Is “Buy American” Un-American?

with 4 Comments

Tea and Bananas and Marotta in the morning.

One issue on which Republicans and Democrats tend to agree is the importance of buying American. However, in this conviction both parties are wrong.

Three out of four people believe buying American is important. Advocating policies that result in economic prosperity is admirable, but “buy American” does not have that effect.

Imagine if in Virginia we tried to only buy local. The commonwealth has a lot of high-quality local goods. We’re known for our wine, apples and peanuts. Our coast has crabs and oysters. Farmers’ markets deliver high-quality, affordable organic produce. Consumers need no “buy local” campaign to convince them these items are a good deal. The real question that arises is whether we should “buy local” when local isn’t the best option. For example, should we buy locally grown bananas?

Virginia is not known for wonderful bananas. The trees do not survive, and growing them in greenhouses would make the fruit prohibitively expensive. And to gain locally grown bananas, we would have to give up the land, resources and labor of other endeavors. These opportunity costs are the most critical considerations. For example, growing local bananas, which are expensive and low quality, might be at the cost of growing excellent and affordable local apples.

It is better for us to specialize where we have a comparative advantage than try to produce everything locally. This is true no matter where the lines of geography are drawn.

If the scope of “buy local” was tightened to families, we would all be subsistence farmers. We would be self-sufficient, supplying only ourselves. And all of us would be employed. However, this attempt to support family employment would be at the expense of all the benefits of civilization. On a wider scale, this same problem with “buy local” holds true.

“Buy local” advocates tend to think of trade as a way to fund specific suppliers. They would say buying from Virginia is supporting Virginia, and buying from Florida is supporting Florida. They believe the supplier receives all the benefit at the expense of everyone else. However, voluntary trade benefits both sides.

Family members divide their labor by talent and inclination because the family is better for it. Trade within Charlottesville allows each of us to benefit from the expertise of others. Trade within Virginia or the United States adds even more specialties from which we can benefit.

Expanding “buy local” to “buy American” gives us a vast number of excellent products to purchase and enjoy. As a country we have nearly all food, manufactured goods, and services covered. And yet, should we buy only U.S. bananas?

We do have a small number of domestic bananas grown in Florida and Hawaii. But national banana independence would be at the expense of Florida orange groves and Hawaiian pineapples. Most people need no convincing that coaxing banana plants to grow in America would be too expensive. In the same way, no national campaign is needed to ensure that Florida grows our citrus fruits, California our grapes, Georgia our peaches or Idaho our potatoes. The markets naturally figured it out, and every consumer is richer as a result.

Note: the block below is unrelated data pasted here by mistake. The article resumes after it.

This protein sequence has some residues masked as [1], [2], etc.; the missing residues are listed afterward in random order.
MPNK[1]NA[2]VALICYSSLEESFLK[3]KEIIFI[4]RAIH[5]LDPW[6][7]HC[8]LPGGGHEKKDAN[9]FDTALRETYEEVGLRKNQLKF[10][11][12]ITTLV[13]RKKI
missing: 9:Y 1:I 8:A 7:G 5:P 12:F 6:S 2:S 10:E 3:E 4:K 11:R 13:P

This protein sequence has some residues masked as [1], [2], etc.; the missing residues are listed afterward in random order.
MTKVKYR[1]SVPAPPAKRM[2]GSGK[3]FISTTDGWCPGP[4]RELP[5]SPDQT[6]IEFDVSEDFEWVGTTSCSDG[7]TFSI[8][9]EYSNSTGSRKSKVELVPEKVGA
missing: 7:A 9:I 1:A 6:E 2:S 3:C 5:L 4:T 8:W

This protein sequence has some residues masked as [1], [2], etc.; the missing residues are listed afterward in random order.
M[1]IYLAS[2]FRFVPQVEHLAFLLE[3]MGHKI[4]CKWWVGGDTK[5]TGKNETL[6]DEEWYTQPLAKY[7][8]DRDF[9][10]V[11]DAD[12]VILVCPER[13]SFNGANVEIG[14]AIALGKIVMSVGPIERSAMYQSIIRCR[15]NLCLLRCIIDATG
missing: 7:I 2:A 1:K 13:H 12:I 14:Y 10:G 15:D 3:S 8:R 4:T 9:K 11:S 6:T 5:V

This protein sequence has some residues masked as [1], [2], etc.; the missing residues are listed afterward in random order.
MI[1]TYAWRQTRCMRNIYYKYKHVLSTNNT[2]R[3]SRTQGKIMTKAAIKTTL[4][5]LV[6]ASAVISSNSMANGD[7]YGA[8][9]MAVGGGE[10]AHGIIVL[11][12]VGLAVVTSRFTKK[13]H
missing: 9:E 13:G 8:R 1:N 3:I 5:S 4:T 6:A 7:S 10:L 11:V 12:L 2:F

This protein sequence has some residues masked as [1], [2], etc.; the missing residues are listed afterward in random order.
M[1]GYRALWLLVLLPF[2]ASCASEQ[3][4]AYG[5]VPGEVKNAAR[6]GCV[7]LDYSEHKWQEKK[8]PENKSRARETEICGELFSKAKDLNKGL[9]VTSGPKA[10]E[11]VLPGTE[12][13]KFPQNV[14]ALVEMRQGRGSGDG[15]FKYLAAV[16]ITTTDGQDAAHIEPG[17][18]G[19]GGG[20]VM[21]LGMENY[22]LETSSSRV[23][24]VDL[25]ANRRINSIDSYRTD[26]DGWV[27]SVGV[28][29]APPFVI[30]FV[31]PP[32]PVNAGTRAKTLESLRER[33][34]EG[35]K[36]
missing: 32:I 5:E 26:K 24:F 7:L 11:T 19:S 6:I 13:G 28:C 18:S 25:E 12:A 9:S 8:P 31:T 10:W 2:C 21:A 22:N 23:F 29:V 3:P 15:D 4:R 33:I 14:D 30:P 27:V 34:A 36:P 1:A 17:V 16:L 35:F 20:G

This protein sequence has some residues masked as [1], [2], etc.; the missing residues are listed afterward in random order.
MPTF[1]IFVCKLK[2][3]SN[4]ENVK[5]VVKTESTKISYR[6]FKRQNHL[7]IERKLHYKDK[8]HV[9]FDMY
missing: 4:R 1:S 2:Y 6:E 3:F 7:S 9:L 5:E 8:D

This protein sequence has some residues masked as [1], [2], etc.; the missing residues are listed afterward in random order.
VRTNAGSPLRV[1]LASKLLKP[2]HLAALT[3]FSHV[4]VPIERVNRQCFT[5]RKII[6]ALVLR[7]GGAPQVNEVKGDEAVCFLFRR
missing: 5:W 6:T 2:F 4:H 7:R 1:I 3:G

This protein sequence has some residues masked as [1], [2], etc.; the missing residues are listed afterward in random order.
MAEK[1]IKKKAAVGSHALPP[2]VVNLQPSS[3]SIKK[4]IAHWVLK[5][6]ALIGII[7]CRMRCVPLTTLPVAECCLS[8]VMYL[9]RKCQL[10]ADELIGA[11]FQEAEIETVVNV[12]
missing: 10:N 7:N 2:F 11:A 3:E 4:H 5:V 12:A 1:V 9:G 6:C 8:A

Last summer we visited the Charleston Tea Plantation that produces American Classic Tea. It is the only North American tea plantation for a reason. The Bigelow family purchased the plantation in 2003, and 2012 was the first year they made a profit.

One tea bush produces about three thousand leaves each year. They are picked by hand through multiple harvests in spring and summer to avoid damaging the leaves too much. After harvesting and processing, these leaves make just a pound of tea.

Around the world, workers pick tea by hand, earning a few dollars a day. The process is labor intensive and impossible to do profitably in America. Losing money on tea production, the Bigelow family has transformed the plantation into a delightful tourist destination.

Most of the tea sold by the Bigelow family is grown in China, India or Sri Lanka and is not part of the America Classic Tea label. That’s where the Bigelows make their money.

This is the same reason why American manufacturing is moving overseas. Apple‘s iPad is assembled by Taiwan’s FoxConn. It requires about 9 hours at $1.11 an hour. Average U.S. manufacturing labor costs are $32.53 per hour. That would add an extra $283 to the cost if the production was moved home.

Trade is favorable when a country, state or individual can produce a good at less opportunity cost than its competitors. A supplier who can make a good at a cheaper opportunity cost has a comparative advantage. Even if America is better than the entire world at everything, called an absolute advantage, there will still be opportunities where we can benefit from trade. The opportunity cost of making what we are comparably worse at making will be the production of what we are better at making.